New York

5h 40m

Nonstop

Oslo

2h 40m

Nonstop

Paris

3h 20m

Nonstop

San Francisco

9h 00m

Nonstop

Seattle

7h 45m

Nonstop

Stockholm

3h 10m

Nonstop

Toronto

6h 00m

Nonstop

Zurich

3h 40m

Nonstop

Today you'll find a vast network of direct flights from the world's major cities to Iceland. We've sorted out direct flights by regions and countries. The list below will help you to quickly locate what cities have direct flights to Iceland in 2019. 

There is a huge range of flights from many airlines flying from Europe to Iceland. These include legacy carriers (Icelandair, Lufthansa, SAS, and British Airways), as well as low-cost carriers (Wizz Air, EasyJet, and Norwegian).

 

City

Airlines

Aberdeen

Icelandair

Alicante

Norwegian, Primera Air

Amsterdam

Icelandair, Transavia

Barcelona

Norwegian, Vueling

Basel

easyJet

Berlin

Air Berlin

Bergen

Icelandair, Norwegian

Birmingham

Icelandair, Jet2

Belfast City

easyJet

Billund

Icelandair

Bristol

easyJet, TUI Airways

Brussels

Icelandair

Budapest

Wizz Air

Copenhagen

Icelandair, SAS

Dublin

Icelandair

Dusseldorf

Air Berlin

Edinburgh

easyJet

Frankfurt

Icelandair, Lufthansa

Gdansk

Wizz Air

Geneva

easyJet

Glasgow

Icelandair

Hamburg

Icelandair

Helsinki

Icelandair, Finnair

Katowice

Wizz Air

Las Palmas, Gran Canaria, Spain

Úrval Útsýn

London

British Airways, easyJet, Icelandair, TUI Airways

Madrid

Icelandair, Iberia Express

Manchester

Icelandair, easyJet, TUI Airways

Munich

Icelandair

Nuuk

Air Iceland Connect, Air Greenland

Oslo

Icelandair, SAS, Norwegian

Paris

Icelandair, Transavia

Prague

Czech Airlines, Wizz Air, Smartwings

Riga

Wizz Air, AirBaltic

Stockholm

Icelandair

Trieste

Primera Air

Vagar

Atlantic Airways

Vienna

Wizz Air

Vilnius

Wizz Air

Warsaw

Wizz Air

Wroclaw

Wizz Air

Zurich

Icelandair

When flying from North America to Iceland during peak season, we recommend looking for the best airfare deals several months in advance. Off-season tickets can be purchased several weeks in advance. US flights are dominated by Icelandair. However, Delta and United Airlines also has a few flights to KEF.

 

City

Airlines

Anchorage

Icelandair

Boston

Icelandair

Chicago

Icelandair

Dallas

American Airlines

Denver

Icelandair

Minneapolis St Paul

Icelandair, Delta

New York

Icelandair, Delta, United Airlines

Orlando

Icelandair

Philadelphia

Icelandair

Portland

Icelandair

San Francisco

Icelandair

Seattle

Icelandair

Tampa

Icelandair

Washington

Icelandair

 

City

Airlines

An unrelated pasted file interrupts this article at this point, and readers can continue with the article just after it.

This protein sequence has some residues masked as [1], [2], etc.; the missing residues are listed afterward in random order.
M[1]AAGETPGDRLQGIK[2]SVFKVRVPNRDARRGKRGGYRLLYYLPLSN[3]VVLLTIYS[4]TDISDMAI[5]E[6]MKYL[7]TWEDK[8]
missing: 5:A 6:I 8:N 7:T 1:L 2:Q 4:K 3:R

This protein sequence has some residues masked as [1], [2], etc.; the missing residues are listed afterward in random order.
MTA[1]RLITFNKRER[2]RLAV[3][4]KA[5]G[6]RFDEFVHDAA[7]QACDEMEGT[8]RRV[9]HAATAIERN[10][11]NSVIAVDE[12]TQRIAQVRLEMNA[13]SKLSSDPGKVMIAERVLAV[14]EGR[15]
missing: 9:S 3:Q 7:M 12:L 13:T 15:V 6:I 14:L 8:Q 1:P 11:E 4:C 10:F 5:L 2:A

Edmonton

Icelandair

Halifax

Icelandair

Montreal

Icelandair, Air Canada

Toronto

Icelandair, Air Canada

Vancouver

Icelandair

Please note, these lists are subject to change by the airport authority. Be sure to check for up-to-date information on the airline’s website.

The cheapest way to get from KEF to the city center is to catch the Flybus, located just outside the arrival hall. The bus stops at BSÍ Bus Terminal in Reykjavik. You can also buy a Flybus+ ticket to get directly to your accommodation in Reykjavik. Flybus operates frequently, so you won't have to wait more than 30 minutes.

Besides Flybus, there are other bus transfer options available from the airport. These include Airport Direct, Airport Express, and public Reykjavik city buses. You can also book a private transfer or catch a taxi. 

Finally, you can rent a car from one of the many car rental agencies at the airport.

The easiest way to return to Keflavik International Airport is to book a transfer via Flybus. Flybus departures start from Reykjavík City Center (BSÍ) Bus Terminal. However, you can also book a Flybus transfer directly from your hotel, if you wish. Just make sure to reserve your seat on a bus the night before your departure.

You can book a ticket on our page Flybus Airport Transfer, BSÍ Bus Terminal or at your hotel.

According to the Global Peace Index, Iceland is the most peaceful nation in the world. The country has held this position since 2008. This means that traveling to Iceland is extremely safe. 

Crime is almost non-existent in Iceland. And the only real safety issue is the untamed wilderness. Iceland is known for its natural beauty as well as for its unpredictable weather. So, always come dressed for the elements and pay attention to the forecast and road conditions.

While the country's main roads are well-maintained, they can be icy even in summer. In winter, some roads are closed due to harsh weather conditions. If you don’t feel confident driving alone, we suggest going with an expert guide.

When exploring waterfalls, volcanoes, ice caves, and geysers, always pay attention to the warning signs and keep an eye on children.